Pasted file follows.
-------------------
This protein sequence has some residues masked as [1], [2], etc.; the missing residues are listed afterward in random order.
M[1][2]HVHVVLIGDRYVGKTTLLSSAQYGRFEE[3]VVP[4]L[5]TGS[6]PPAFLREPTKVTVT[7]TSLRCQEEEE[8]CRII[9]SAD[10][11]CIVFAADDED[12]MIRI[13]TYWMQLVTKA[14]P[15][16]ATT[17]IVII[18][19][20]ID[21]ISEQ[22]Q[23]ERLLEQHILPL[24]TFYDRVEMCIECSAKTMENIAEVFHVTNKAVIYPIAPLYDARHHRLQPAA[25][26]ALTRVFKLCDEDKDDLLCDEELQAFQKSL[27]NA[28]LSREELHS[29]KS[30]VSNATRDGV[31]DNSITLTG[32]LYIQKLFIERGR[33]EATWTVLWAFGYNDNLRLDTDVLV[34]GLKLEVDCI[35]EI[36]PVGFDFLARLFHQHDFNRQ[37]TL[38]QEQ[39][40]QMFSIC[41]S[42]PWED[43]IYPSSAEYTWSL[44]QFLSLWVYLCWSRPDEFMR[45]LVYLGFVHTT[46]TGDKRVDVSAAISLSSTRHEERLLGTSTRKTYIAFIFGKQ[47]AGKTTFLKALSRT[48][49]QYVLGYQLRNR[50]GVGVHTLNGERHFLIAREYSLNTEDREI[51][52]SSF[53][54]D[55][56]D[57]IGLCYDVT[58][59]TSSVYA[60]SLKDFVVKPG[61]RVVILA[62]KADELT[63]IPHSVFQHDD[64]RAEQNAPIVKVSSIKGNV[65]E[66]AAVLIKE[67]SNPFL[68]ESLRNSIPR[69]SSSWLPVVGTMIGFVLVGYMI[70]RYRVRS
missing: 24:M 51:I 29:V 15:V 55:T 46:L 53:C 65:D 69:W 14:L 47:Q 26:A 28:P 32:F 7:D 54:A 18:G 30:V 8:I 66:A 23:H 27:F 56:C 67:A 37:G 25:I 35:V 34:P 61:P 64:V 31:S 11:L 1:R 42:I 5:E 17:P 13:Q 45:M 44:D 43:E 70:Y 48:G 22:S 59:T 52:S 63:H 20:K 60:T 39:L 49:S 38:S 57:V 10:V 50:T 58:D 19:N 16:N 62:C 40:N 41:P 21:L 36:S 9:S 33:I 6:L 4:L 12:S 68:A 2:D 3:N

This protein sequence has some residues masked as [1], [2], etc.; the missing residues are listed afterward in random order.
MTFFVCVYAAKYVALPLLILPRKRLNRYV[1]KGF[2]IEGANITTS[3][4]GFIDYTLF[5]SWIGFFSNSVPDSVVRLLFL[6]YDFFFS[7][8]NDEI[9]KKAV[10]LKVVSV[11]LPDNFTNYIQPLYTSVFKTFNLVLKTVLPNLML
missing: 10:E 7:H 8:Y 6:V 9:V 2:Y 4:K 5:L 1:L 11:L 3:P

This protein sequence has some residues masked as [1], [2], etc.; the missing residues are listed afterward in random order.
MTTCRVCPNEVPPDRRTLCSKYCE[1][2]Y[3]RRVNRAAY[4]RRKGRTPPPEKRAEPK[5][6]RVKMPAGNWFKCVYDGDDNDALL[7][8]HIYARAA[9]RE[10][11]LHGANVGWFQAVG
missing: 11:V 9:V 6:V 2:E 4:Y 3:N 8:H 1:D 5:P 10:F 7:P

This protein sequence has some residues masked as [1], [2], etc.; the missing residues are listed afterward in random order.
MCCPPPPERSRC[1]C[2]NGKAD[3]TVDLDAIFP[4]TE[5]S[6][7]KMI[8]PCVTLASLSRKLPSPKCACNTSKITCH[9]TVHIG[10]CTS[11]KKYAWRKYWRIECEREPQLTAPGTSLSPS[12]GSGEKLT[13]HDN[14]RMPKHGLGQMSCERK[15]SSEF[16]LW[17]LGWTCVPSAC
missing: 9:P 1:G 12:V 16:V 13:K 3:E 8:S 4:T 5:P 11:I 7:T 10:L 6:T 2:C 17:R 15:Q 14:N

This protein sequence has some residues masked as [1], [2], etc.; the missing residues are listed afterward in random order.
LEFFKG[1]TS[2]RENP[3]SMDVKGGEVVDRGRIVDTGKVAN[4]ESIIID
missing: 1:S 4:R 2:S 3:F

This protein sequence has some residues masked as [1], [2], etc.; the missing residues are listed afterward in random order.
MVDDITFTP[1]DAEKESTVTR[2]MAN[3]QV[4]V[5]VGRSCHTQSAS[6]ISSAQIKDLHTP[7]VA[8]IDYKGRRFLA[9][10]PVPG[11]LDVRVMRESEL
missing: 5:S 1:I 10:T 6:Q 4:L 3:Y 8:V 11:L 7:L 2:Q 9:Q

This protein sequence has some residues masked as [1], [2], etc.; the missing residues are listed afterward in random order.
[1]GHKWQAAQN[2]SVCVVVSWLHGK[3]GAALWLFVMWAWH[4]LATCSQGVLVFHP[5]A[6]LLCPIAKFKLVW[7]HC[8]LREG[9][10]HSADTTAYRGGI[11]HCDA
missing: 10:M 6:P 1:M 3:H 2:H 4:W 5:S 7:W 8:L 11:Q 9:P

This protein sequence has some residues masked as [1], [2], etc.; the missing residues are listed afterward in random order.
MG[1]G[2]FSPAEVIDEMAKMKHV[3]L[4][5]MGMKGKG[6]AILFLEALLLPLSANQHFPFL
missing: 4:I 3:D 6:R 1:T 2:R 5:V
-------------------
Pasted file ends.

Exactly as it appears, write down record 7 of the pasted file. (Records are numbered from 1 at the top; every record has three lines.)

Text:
This protein sequence has some residues masked as [1], [2], etc.; the missing residues are listed afterward in random order.
[1]GHKWQAAQN[2]SVCVVVSWLHGK[3]GAALWLFVMWAWH[4]LATCSQGVLVFHP[5]A[6]LLCPIAKFKLVW[7]HC[8]LREG[9][10]HSADTTAYRGGI[11]HCDA
missing: 10:M 6:P 1:M 3:H 2:H 4:W 5:S 7:W 8:L 11:Q 9:P